AG says neo-Nazi literature was not found
Despite court documents to the contrary, investigators did not find any neo-Nazi, Ku Klux Klan, or other white supremacist literature in Zantop murder suspect Robert Tulloch's bedroom, according to Assistant Attorney General William Delker.
The New Hampshire Attorney General's office, however, has not issued any formal statement concerning the misleading documents, but in an interview today, Delker said, "It would be unfairly harmful to these defendants" for this information to be construed as true.
Delker did confirm that "Der Fuhrer" and other literature relating to the Holocaust and Germany were found in Tulloch's bedroom. He characterized the literature as "history books" and not racist or white supremacist in nature.
Tulloch, 17, and James Parker, 16, both of Chelsea, Vt., are each charged with two counts of first degree murder in the deaths of Dartmouth professors Susanne and Half Zantop.
Delker declined to comment on whether the state's investigation is closer to finding a motive for the crime or a link between the suspects and the victims.
Other documents released later yesterday show that the afternoon before the Zantops were killed, a Canaan, N.H. man saw a green station wagon -- which police say matches a Subaru owned by Parker's family -- speeding out of the Zantops' driveway at 115 Trescott Road in Etna.
In an interview with the Valley News, Paul Newcity said the car was driven by a young male driver who almost caused an accident.
"It made a pretty strong impression on me. It was leaving fast. That's very out of the ordinary for the neighborhood," Newcity said. "People there don't leave their yard at that rate of speed."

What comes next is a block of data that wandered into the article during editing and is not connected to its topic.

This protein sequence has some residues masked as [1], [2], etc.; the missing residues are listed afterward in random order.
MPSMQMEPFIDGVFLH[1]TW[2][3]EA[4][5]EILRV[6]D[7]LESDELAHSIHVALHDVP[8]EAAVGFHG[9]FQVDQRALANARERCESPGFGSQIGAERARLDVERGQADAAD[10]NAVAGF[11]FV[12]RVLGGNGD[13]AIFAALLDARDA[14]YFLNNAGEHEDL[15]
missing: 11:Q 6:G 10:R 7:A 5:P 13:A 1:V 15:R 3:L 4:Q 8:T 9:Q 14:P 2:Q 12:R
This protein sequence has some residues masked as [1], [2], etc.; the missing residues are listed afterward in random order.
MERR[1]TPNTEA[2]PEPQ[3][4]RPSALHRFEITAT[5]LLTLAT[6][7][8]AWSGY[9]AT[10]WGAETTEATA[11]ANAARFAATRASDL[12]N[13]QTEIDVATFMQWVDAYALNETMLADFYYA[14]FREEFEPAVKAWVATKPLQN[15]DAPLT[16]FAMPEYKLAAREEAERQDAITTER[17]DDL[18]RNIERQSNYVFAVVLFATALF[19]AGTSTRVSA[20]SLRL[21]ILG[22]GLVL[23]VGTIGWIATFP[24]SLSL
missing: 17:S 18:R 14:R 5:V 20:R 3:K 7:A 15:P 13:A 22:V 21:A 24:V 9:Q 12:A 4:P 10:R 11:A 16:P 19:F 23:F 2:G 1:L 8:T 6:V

Newcity, 40, told police he saw what he thought to be a dark green Volvo station wagon when he driving along Trescott Road around 2:30 p.m. on Friday, Jan. 26.
Newcity told the Hanover Police that the driver of the green station wagon appeared to be a thin, dark-haired, white male in his early 20s, with no facial hair.
Newcity and another man who was riding with him that day told the Valley News that they had to swerve to avoid the station wagon. Newcity said he only saw one person in the car, but that things happened so quickly he could not be sure whether there may have been a passenger or whether it was actually a Volvo.
Parker's parents own a green 1996 Subaru station wagon, which investigators said was "consistent" with Newcity's description.
Also, Tulloch's boots were seized. His father, Michael Tulloch, "stated that the Vasque hiking boots were his son's only pair of winter boots.
Investigators compared blood-stained footwear impressions from the crime scene and found that some of the footprints were made by a Vasque boot.
Investigators concluded that a footprint in the Zantops' living room "was made by Tulloch's left Vasque boot."
Also, two knives not believed to be the ones used to kill the Zantops, were found in the silver Audi in which the two boys fled the Upper Valley. One knife described as "tactical" and another "hunting" knife were found in a toolbox in the trunk of the car.